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Problem solving court aims to break cycle of alcohol abuse

It is hoped the alcohol court will replicate Edinburgh's success

A pilot “alcohol court” has been launched in Glasgow which will give offenders rehabilitation orders instead of prison sentences.

The scheme, supported by Glasgow City Health and Social Care Partnership, aims to interrupt the pattern of offending among Glasgow residents dependent on alcohol who have committed less serious crimes and instead offenders will be obliged to commit to intense social work supervision.

Their progress will be monitored in court by the presiding sheriff.

Locals who are convicted in the sheriff summary court of charges involving violence or dishonesty, public order offences or circumstances where alcohol abuse appears to have contributed significantly to the offending will be eligible.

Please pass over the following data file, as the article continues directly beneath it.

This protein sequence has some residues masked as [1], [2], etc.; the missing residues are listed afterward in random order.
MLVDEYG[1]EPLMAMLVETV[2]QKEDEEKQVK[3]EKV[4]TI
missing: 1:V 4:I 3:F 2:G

The target group is those aged under 35 with two or more convictions for similar offences but this will remain under review.

If the presiding sheriff in a case at the stage of conviction decides that an offender is suitable for the problem solving approach, they can request an Alcohol Court Assessment Report and adjourn the sentence to the next appropriate alcohol court.

Domestic abuse offenders or suspects will not be considered.

Other problem solving courts are already in place in Scotland in Aberdeen and Forfar, while a drug problem court has been running in Glasgow since 2001 and an alcohol problem court was set up in Edinburgh in 2016.

No date has been set for the first court as it will take time for cases to build up. It will initially sit on demand.